Residents Make Noise About Jets
By Olin Ericksen
April 26 -- When a corporate jet flying in from Mexico decided to touch down at Santa Monica airport last week, the roar from its engines rattled homeowners’ windows and prompted 30 residents who border the airfield to call in and complain.
Ringing in at 111 decibels, the noise last Wednesday night far exceeded the levels allowed under the City's airport noise ordinance, and the incident has airport officials talking about fining the Mexican businessman who owns the jet and banning the airplane from Santa Monica’s runway.
But banning one aircraft likely won’t quiet neighbors' calls for increased supervision, as is made clear by the airport's Noise Management Program's Annual Report that shows complaints, as well as jet traffic -- the number one noise offender -- are on the rise.
Overall noise complaints from all aircraft types were up 7 percent in 2004 -- from 302 complaints in 2003 to 323 last year, according to the annual report, which will be discussed at Monday night’s Airport Commission meeting.
The rise comes after a continuous four-year drop since 2000, which saw 540 complaints logged, according to the report.
The annual noise report also shows that jet traffic and noise violations are taking off.
Jet traffic -- which accounts for 83 percent of all violations at the airport in 2004 -- was up 12 percent, while noise violations by the aircraft have climbed 9 percent since 2003, according to the report.
The trend has some residents who live near the single runway alarmed.
"The noise that these jets produce is tremendous," said Zina Josephs, co-chair of Friends of Sunset Park, a neighborhood group that represents hundreds of residents near the airport in the Southeast corner of the city.
And jet traffic, Josephs worries, will continue to increase as Santa Monica and surrounding areas grow.
"I foresee a huge increase in the number of jets that operate here in the future," said Josephs.
The April 20 landing generated 20 emails from residents near the airport, Josephs said.
“We watched in horror as our house shook, and it was so loud we couldn't hear ourselves yell,” one resident wrote. “It stopped everyone in Marine Park dead in their tracks."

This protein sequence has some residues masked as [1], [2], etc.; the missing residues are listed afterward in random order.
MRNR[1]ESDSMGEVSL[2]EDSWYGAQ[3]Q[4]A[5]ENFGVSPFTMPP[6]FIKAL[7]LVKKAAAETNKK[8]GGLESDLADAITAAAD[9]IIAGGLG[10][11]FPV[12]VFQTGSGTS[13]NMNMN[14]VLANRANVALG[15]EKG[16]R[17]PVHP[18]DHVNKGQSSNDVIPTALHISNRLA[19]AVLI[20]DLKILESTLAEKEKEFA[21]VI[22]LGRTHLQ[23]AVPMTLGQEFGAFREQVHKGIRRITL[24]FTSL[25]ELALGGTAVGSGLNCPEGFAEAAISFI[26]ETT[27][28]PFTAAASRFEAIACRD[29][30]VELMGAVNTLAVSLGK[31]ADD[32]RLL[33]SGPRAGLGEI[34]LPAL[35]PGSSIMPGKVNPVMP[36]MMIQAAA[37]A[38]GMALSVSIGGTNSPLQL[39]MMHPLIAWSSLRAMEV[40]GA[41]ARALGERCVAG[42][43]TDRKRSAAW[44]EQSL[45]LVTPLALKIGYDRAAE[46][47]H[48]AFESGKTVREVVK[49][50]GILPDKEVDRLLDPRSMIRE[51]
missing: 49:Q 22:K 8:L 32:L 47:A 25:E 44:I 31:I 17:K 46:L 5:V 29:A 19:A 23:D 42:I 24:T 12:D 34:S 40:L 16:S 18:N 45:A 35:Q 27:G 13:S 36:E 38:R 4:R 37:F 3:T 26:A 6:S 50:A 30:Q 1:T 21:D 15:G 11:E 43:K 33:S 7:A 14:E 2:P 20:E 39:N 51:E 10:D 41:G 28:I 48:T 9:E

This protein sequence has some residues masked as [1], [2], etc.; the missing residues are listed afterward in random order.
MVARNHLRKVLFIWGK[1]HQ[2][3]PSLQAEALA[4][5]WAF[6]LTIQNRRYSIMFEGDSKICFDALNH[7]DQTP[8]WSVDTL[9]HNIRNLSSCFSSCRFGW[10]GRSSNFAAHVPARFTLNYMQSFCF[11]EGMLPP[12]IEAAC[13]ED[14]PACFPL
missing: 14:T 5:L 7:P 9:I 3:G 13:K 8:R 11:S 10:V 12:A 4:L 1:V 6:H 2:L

"I was laying with my kids in our house on Hill Street, reading them a book, about to fall asleep, when we heard the shocking racket,” wrote another resident. “My kids, who happen to love planes, said, "What was that? That was scary!"
"It was INCREDIBLY loud!" wrote another.
Wednesday’s incident came three days after another jet rattled nerves, prompting several angry emails to the neighborhood group.
"Around 7 p.m., a jet took off so low that it sounded like it would take the roof off our house,” one resident wrote. “In 12 years of living here, nothing has come close to it.
“Our dogs both charged the windows, which has never happened; and my
husband jumped up from a sound sleep!"
Yet airport officials, who plan to speak at a workshop Monday night after the meeting, tout the airports' record in cracking down on violators over the years and said the airport and the City are doing everything in their power to keep the noise pollution to a dull roar.
"Santa Monica Airport has one of the most aggressive, if not the most aggressive, noise reduction programs in the nation," said Robert Trimborn, the airport’s manager.
Trimborn noted that 99.8 percent of all airport landings and takeoffs register below the acceptable noise level of 95 decibels allowed under the City code.
"Our policies have proven over time to work," said Trimborn. "If there's a noise violation, we talk to the pilots immediately. We measure the noise from the ground, and we have a fine system in place."
Fines escalate from $2,000 for a first offense to $5,000 for a second offense to $10,000 for a third.
On top of the fines, the airport can impose a lifetime ban for severe noise violations, Trimborn said.
"If they exceed it one time, they are banned for life," he said. "They only get one shot at the apple really."
One recurring problem, Trimborn agreed, is keeping certain jet-propelled aircraft -- such as the one that landed and took-off April 20 -- quiet.
"Stage II aircraft of that type have a hard time keeping the noise under the 95 decibels allowed," he said.
The Federal Aviation Administration (FAA) can overrule the airport and
City when it comes to the kinds of aircraft that can land and take off,
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